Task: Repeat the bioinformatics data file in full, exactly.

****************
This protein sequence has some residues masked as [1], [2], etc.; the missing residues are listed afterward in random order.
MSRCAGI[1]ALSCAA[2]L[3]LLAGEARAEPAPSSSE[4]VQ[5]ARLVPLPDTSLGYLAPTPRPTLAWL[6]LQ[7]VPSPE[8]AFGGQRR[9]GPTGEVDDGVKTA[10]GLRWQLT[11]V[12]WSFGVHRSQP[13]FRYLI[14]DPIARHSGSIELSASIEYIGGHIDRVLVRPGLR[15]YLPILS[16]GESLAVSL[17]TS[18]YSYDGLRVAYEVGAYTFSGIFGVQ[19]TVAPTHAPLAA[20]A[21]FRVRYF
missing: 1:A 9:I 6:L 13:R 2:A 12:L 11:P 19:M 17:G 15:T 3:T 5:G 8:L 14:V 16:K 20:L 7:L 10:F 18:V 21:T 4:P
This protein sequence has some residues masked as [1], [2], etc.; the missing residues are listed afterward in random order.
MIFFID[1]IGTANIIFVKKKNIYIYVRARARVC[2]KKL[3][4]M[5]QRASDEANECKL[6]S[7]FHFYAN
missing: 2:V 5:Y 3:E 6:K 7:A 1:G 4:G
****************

This protein sequence has some residues masked as [1], [2], etc.; the missing residues are listed afterward in random order.
MSRCAGI[1]ALSCAA[2]L[3]LLAGEARAEPAPSSSE[4]VQ[5]ARLVPLPDTSLGYLAPTPRPTLAWL[6]LQ[7]VPSPE[8]AFGGQRR[9]GPTGEVDDGVKTA[10]GLRWQLT[11]V[12]WSFGVHRSQP[13]FRYLI[14]DPIARHSGSIELSASIEYIGGHIDRVLVRPGLR[15]YLPILS[16]GESLAVSL[17]TS[18]YSYDGLRVAYEVGAYTFSGIFGVQ[19]TVAPTHAPLAA[20]A[21]FRVRYF
missing: 1:A 9:I 6:L 13:R 2:A 12:L 11:P 19:M 17:G 15:T 3:T 5:G 8:L 14:V 16:K 20:L 7:L 10:F 18:V 21:T 4:P
This protein sequence has some residues masked as [1], [2], etc.; the missing residues are listed afterward in random order.
MIFFID[1]IGTANIIFVKKKNIYIYVRARARVC[2]KKL[3][4]M[5]QRASDEANECKL[6]S[7]FHFYAN
missing: 2:V 5:Y 3:E 6:K 7:A 1:G 4:G